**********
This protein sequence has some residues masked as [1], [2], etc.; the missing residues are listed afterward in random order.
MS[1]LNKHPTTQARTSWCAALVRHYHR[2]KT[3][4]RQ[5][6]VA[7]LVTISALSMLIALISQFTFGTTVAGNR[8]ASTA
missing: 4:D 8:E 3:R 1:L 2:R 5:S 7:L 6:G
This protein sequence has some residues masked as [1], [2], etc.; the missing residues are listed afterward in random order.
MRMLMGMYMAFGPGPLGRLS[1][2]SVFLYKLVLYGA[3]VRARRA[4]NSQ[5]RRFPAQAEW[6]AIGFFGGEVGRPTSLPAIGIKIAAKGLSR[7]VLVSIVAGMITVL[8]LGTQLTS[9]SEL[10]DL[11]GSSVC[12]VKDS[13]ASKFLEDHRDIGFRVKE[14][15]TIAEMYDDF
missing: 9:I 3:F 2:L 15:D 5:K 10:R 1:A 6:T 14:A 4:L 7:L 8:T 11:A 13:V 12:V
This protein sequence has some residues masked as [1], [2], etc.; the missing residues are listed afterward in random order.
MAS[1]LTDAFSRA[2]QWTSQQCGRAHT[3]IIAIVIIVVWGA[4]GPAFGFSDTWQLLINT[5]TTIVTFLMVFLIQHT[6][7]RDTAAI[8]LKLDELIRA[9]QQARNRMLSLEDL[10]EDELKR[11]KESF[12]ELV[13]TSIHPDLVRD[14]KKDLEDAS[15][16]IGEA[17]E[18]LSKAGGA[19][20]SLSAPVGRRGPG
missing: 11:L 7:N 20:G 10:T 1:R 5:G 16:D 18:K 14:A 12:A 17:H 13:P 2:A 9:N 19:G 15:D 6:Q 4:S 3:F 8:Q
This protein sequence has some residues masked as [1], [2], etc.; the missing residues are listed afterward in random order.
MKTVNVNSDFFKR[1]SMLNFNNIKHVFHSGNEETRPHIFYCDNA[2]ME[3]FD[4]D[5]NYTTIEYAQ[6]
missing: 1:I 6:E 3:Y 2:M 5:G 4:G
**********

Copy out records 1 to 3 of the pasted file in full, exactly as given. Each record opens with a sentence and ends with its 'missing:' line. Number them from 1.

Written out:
This protein sequence has some residues masked as [1], [2], etc.; the missing residues are listed afterward in random order.
MS[1]LNKHPTTQARTSWCAALVRHYHR[2]KT[3][4]RQ[5][6]VA[7]LVTISALSMLIALISQFTFGTTVAGNR[8]ASTA
missing: 4:D 8:E 3:R 1:L 2:R 5:S 7:L 6:G
This protein sequence has some residues masked as [1], [2], etc.; the missing residues are listed afterward in random order.
MRMLMGMYMAFGPGPLGRLS[1][2]SVFLYKLVLYGA[3]VRARRA[4]NSQ[5]RRFPAQAEW[6]AIGFFGGEVGRPTSLPAIGIKIAAKGLSR[7]VLVSIVAGMITVL[8]LGTQLTS[9]SEL[10]DL[11]GSSVC[12]VKDS[13]ASKFLEDHRDIGFRVKE[14][15]TIAEMYDDF
missing: 9:I 3:F 2:L 15:D 5:K 10:R 1:A 6:T 14:A 4:L 7:L 8:T 11:A 13:V 12:V
This protein sequence has some residues masked as [1], [2], etc.; the missing residues are listed afterward in random order.
MAS[1]LTDAFSRA[2]QWTSQQCGRAHT[3]IIAIVIIVVWGA[4]GPAFGFSDTWQLLINT[5]TTIVTFLMVFLIQHT[6][7]RDTAAI[8]LKLDELIRA[9]QQARNRMLSLEDL[10]EDELKR[11]KESF[12]ELV[13]TSIHPDLVRD[14]KKDLEDAS[15][16]IGEA[17]E[18]LSKAGGA[19][20]SLSAPVGRRGPG
missing: 11:L 7:N 20:G 10:T 1:R 5:G 16:D 18:K 14:A 12:A 17:H 13:P 2:A 9:N 19:G 15:D 6:Q 4:S 3:F 8:Q